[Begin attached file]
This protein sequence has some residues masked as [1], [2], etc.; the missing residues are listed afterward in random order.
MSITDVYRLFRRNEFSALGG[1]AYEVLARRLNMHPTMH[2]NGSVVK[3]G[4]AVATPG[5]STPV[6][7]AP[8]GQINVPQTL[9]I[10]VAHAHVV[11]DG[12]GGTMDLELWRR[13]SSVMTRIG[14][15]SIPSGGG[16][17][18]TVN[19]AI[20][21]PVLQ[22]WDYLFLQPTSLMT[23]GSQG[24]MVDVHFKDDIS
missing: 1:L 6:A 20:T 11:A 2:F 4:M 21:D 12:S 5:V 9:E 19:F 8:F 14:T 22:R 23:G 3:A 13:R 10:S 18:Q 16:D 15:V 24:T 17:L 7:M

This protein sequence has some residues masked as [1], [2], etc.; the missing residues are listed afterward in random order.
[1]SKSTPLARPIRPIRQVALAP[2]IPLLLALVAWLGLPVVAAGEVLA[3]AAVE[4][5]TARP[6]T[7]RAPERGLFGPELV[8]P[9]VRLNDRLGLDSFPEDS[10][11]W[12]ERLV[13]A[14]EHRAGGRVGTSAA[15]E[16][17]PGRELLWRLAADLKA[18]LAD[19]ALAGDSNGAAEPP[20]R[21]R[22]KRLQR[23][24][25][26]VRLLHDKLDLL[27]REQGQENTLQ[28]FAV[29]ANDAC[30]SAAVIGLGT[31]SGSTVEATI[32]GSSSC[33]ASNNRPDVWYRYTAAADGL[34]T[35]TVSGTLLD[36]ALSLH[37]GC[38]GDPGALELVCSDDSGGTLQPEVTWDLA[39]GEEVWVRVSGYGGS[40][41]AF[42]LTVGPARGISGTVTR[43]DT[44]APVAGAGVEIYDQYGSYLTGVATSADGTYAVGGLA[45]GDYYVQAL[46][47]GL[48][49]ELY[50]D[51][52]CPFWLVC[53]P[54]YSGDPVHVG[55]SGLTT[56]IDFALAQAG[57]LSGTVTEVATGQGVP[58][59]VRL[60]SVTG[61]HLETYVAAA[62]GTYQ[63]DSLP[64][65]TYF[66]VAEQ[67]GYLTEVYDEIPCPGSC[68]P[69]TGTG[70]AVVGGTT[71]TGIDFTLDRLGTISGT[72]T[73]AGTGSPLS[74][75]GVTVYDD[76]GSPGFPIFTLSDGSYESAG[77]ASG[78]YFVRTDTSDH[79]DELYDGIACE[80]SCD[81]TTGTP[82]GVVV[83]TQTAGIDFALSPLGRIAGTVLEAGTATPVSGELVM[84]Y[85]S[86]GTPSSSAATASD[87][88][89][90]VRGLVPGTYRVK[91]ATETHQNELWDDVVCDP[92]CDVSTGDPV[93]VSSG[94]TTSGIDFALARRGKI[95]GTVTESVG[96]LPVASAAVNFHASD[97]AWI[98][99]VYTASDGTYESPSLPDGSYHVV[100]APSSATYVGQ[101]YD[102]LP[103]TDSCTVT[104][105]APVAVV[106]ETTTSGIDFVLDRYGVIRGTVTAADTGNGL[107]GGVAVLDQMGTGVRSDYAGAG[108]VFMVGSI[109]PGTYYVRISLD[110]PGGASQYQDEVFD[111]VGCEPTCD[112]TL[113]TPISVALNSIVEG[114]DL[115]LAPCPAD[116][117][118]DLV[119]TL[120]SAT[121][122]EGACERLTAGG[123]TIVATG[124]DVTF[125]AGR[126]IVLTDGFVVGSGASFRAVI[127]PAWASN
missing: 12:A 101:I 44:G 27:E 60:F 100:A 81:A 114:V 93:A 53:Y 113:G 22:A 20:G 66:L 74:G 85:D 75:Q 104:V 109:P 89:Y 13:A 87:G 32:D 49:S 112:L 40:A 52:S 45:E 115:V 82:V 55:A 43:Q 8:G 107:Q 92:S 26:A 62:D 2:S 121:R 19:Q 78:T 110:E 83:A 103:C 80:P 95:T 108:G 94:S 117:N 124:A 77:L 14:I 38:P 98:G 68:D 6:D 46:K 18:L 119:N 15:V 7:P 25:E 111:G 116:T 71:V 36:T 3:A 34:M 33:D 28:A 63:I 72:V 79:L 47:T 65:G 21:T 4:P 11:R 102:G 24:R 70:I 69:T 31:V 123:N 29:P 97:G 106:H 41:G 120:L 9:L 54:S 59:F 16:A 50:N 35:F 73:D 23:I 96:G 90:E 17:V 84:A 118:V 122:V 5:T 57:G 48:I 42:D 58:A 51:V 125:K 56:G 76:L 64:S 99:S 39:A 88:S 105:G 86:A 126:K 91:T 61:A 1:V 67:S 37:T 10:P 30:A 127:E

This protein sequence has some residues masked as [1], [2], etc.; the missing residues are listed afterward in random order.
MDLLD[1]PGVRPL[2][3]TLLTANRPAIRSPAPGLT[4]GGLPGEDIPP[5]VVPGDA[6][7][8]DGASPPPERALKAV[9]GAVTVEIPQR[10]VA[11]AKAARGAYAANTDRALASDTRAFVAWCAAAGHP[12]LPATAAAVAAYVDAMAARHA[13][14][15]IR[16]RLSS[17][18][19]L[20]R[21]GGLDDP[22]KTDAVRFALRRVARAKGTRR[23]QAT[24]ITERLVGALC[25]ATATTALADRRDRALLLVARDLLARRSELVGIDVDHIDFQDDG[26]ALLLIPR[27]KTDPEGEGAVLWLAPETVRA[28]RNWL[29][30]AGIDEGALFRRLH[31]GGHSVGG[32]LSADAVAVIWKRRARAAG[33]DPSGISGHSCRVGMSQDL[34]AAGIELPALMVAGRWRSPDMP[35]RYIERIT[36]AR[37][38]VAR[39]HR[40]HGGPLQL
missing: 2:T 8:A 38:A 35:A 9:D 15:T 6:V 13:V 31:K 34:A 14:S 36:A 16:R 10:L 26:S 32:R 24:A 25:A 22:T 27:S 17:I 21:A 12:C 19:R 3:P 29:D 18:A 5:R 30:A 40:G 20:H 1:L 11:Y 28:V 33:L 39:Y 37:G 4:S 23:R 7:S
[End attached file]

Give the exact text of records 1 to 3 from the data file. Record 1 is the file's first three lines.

This protein sequence has some residues masked as [1], [2], etc.; the missing residues are listed afterward in random order.
MSITDVYRLFRRNEFSALGG[1]AYEVLARRLNMHPTMH[2]NGSVVK[3]G[4]AVATPG[5]STPV[6][7]AP[8]GQINVPQTL[9]I[10]VAHAHVV[11]DG[12]GGTMDLELWRR[13]SSVMTRIG[14][15]SIPSGGG[16][17][18]TVN[19]AI[20][21]PVLQ[22]WDYLFLQPTSLMT[23]GSQG[24]MVDVHFKDDIS
missing: 1:L 6:A 20:T 11:A 2:F 4:M 21:D 12:S 5:V 9:E 19:F 8:F 14:T 22:R 23:G 3:A 13:R 10:S 18:Q 16:D 15:V 24:T 17:L 7:M

This protein sequence has some residues masked as [1], [2], etc.; the missing residues are listed afterward in random order.
[1]SKSTPLARPIRPIRQVALAP[2]IPLLLALVAWLGLPVVAAGEVLA[3]AAVE[4][5]TARP[6]T[7]RAPERGLFGPELV[8]P[9]VRLNDRLGLDSFPEDS[10][11]W[12]ERLV[13]A[14]EHRAGGRVGTSAA[15]E[16][17]PGRELLWRLAADLKA[18]LAD[19]ALAGDSNGAAEPP[20]R[21]R[22]KRLQR[23][24][25][26]VRLLHDKLDLL[27]REQGQENTLQ[28]FAV[29]ANDAC[30]SAAVIGLGT[31]SGSTVEATI[32]GSSSC[33]ASNNRPDVWYRYTAAADGL[34]T[35]TVSGTLLD[36]ALSLH[37]GC[38]GDPGALELVCSDDSGGTLQPEVTWDLA[39]GEEVWVRVSGYGGS[40][41]AF[42]LTVGPARGISGTVTR[43]DT[44]APVAGAGVEIYDQYGSYLTGVATSADGTYAVGGLA[45]GDYYVQAL[46][47]GL[48][49]ELY[50]D[51][52]CPFWLVC[53]P[54]YSGDPVHVG[55]SGLTT[56]IDFALAQAG[57]LSGTVTEVATGQGVP[58][59]VRL[60]SVTG[61]HLETYVAAA[62]GTYQ[63]DSLP[64][65]TYF[66]VAEQ[67]GYLTEVYDEIPCPGSC[68]P[69]TGTG[70]AVVGGTT[71]TGIDFTLDRLGTISGT[72]T[73]AGTGSPLS[74][75]GVTVYDD[76]GSPGFPIFTLSDGSYESAG[77]ASG[78]YFVRTDTSDH[79]DELYDGIACE[80]SCD[81]TTGTP[82]GVVV[83]TQTAGIDFALSPLGRIAGTVLEAGTATPVSGELVM[84]Y[85]S[86]GTPSSSAATASD[87][88][89][90]VRGLVPGTYRVK[91]ATETHQNELWDDVVCDP[92]CDVSTGDPV[93]VSSG[94]TTSGIDFALARRGKI[95]GTVTESVG[96]LPVASAAVNFHASD[97]AWI[98][99]VYTASDGTYESPSLPDGSYHVV[100]APSSATYVGQ[101]YD[102]LP[103]TDSCTVT[104][105]APVAVV[106]ETTTSGIDFVLDRYGVIRGTVTAADTGNGL[107]GGVAVLDQMGTGVRSDYAGAG[108]VFMVGSI[109]PGTYYVRISLD[110]PGGASQYQDEVFD[111]VGCEPTCD[112]TL[113]TPISVALNSIVEG[114]DL[115]LAPCPAD[116][117][118]DLV[119]TL[120]SAT[121][122]EGACERLTAGG[123]TIVATG[124]DVTF[125]AGR[126]IVLTDGFVVGSGASFRAVI[127]PAWASN
missing: 12:A 101:I 44:G 27:E 60:F 100:A 81:A 114:V 93:A 53:Y 113:G 22:A 20:G 66:L 74:G 85:D 75:Q 104:V 109:P 89:Y 13:A 87:G 32:D 49:S 112:L 40:A 52:S 45:E 115:V 82:V 55:A 43:Q 8:G 107:Q 92:S 26:A 62:D 2:S 121:R 19:Q 78:T 110:E 83:A 103:C 80:P 95:T 108:G 94:S 117:N 124:A 77:L 14:I 38:P 98:G 68:D 6:D 46:K 18:L 119:N 15:V 7:P 25:E 111:G 116:T 71:V 36:T 3:A 34:M 33:D 28:A 63:I 72:V 79:L 47:T 65:G 21:T 4:P 11:R 102:G 24:R 70:I 69:T 31:V 123:N 29:P 97:G 106:H 41:G 120:L 9:L 54:S 59:F 16:A 50:N 35:F 73:D 23:I 96:G 90:E 17:V 84:A 118:V 122:V 5:T 57:G 48:I 42:D 58:A 51:V 125:K 56:G 76:L 64:S 99:S 39:A 88:S 105:G 86:A 126:K 91:T 61:A 1:V 67:S 37:T 10:P 30:A 127:E

This protein sequence has some residues masked as [1], [2], etc.; the missing residues are listed afterward in random order.
MDLLD[1]PGVRPL[2][3]TLLTANRPAIRSPAPGLT[4]GGLPGEDIPP[5]VVPGDA[6][7][8]DGASPPPERALKAV[9]GAVTVEIPQR[10]VA[11]AKAARGAYAANTDRALASDTRAFVAWCAAAGHP[12]LPATAAAVAAYVDAMAARHA[13][14][15]IR[16]RLSS[17][18][19]L[20]R[21]GGLDDP[22]KTDAVRFALRRVARAKGTRR[23]QAT[24]ITERLVGALC[25]ATATTALADRRDRALLLVARDLLARRSELVGIDVDHIDFQDDG[26]ALLLIPR[27]KTDPEGEGAVLWLAPETVRA[28]RNWL[29][30]AGIDEGALFRRLH[31]GGHSVGG[32]LSADAVAVIWKRRARAAG[33]DPSGISGHSCRVGMSQDL[34]AAGIELPALMVAGRWRSPDMP[35]RYIERIT[36]AR[37][38]VAR[39]HR[40]HGGPLQL
missing: 2:T 8:A 38:A 35:A 9:D 15:T 6:V 13:V 31:K 34:A 14:S 36:A 16:R 10:L 26:S 32:R 24:A 25:A 22:T 27:S 17:I 21:A 12:C 19:R 3:P 29:D 18:A 5:R 30:A 40:G 20:H 1:L 11:Y 28:V 33:L 39:Y 37:G 4:S 23:R 7:S